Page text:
By Sarah Hamaker, Crosswalk.com
I was blessed to have four biological children with relatively easy pregnancies from conception through delivery. I never took that for granted, as friends, relatives, and others I knew struggled with getting pregnant or carrying a baby to term.
For couples experiencing infertility, many phrases or questions can be triggering. Family, friends, and even strangers often have well-meaning intentions. Still, to a woman struggling to conceive or a husband wondering if they’ll ever have a baby of their own, some phrases come across as insensitive at best and downright mean at worst. These couples are already experiencing an emotional rollercoaster because infertility affects the body and mind, as well as one’s spiritual life, hormones, relationships, finances, and overall health, not to mention the trauma of specific medical conditions or issues preventing a viable pregnancy.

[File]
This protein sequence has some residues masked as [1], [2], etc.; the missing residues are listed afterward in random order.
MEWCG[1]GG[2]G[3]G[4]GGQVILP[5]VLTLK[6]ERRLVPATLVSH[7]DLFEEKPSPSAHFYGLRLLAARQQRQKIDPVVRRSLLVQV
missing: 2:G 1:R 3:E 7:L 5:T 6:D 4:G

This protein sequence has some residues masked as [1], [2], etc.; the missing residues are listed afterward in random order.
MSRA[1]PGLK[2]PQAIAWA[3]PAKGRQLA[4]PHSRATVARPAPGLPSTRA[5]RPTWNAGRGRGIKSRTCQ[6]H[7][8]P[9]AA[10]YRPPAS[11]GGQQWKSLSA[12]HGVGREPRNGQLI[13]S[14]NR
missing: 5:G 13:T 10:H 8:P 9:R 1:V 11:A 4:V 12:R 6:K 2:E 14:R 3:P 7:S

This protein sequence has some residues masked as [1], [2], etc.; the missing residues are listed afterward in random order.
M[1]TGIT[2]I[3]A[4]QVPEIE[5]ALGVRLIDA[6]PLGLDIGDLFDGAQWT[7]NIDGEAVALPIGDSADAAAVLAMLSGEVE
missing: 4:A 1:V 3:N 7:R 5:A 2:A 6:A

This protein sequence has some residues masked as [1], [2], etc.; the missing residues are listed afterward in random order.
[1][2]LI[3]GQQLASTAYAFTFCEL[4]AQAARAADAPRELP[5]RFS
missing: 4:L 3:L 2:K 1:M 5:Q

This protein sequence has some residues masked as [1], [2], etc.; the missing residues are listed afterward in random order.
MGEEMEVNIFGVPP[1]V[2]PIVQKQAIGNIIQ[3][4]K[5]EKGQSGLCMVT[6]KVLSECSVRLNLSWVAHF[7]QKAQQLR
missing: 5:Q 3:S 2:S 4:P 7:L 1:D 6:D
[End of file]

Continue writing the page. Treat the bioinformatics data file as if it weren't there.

Here are eight things not to say to couples struggling with infertility. While you might think these phrases aren’t hurtful, they can be to those who are hoping with all their might to have a biological child.
1. Quoting Genesis 1:28 as if it’s a Personal Mandate
The language of this verse is a beautiful promise: “And God blessed them. And God said to them, ‘Be fruitful and multiply and fill the earth and subdue it, and have dominion over the fish of the sea and over the birds of the heavens and over every living thing that moves on the earth’” (ESV). But the reality is, telling a woman who’s trying to get pregnant that God says she should have babies is both painful and tone-deaf.
2. Just Relax
“This is one of the most frustrating phrases to say to a couple trying to get pregnant,” said Betsy Herman, author of When Infertility Books Are Not Enough: Embracing Hope Through Infertility, where she talks about her own struggles with infertility. “We don’t tell people to ‘relax’ as a solution to other medical issues,” so why do we tell those trying to get pregnant to relax?
3. Just Adopt